In sophomore year, fueled by a mix of my desire to learn Swift and an annoyance with the mobile version of my school's website, I set my sights on creating an iOS application for my high school.
First, I reverse-engineered the school's web API with the help of Postman. Then I designed the app's interface in Sketch. In parallel with the app's development, I learned more about developing applications in Swift over the course of several online tutorials and a cursory glance at the Swift documentation. Finally, it was time to build the app in Swift.
Employing a test-driven development methodology, I slowly constructed the app over the course of two years during free time when I wasn't occupied with schoolwork.
The latest, completed, version of the app is actually the second major version, because halfway through development, Apple released their groundbreaking solution to user interface construction on iOS: SwiftUI. Porting the code to SwiftUI from storyboards meant rewriting the entire user interface of the application.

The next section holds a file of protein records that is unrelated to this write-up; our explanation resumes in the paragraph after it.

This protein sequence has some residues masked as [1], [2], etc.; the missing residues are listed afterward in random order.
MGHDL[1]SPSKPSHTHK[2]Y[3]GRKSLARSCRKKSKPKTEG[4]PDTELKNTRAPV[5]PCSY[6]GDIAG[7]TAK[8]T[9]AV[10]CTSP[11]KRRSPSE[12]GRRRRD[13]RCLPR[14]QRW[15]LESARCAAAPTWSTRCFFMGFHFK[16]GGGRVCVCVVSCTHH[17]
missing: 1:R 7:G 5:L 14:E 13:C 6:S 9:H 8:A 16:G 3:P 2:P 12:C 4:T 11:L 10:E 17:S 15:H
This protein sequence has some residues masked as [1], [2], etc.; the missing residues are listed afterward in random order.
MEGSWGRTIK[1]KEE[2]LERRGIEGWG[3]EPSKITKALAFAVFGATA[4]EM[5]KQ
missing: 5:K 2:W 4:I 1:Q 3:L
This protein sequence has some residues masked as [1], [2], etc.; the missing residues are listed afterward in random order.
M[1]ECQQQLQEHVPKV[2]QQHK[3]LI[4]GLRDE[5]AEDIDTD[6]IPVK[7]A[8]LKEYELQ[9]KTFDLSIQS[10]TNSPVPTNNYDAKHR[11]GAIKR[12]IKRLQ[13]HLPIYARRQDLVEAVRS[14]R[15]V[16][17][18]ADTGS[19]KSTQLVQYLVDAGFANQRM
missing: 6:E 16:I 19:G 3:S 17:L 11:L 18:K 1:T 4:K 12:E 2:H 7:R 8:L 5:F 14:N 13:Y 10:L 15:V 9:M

The final version of the application, as it stands, features continuous integration tests, code linting, Sentry error reports, a custom swiping interface for schedules and assignments, and much more.
At the moment, progress is halted as I wait for the school to give me a pair of test credentials to test the app, as mine have expired since graduating. Unfortunately, the project's code must remain private until the project is approved by the school.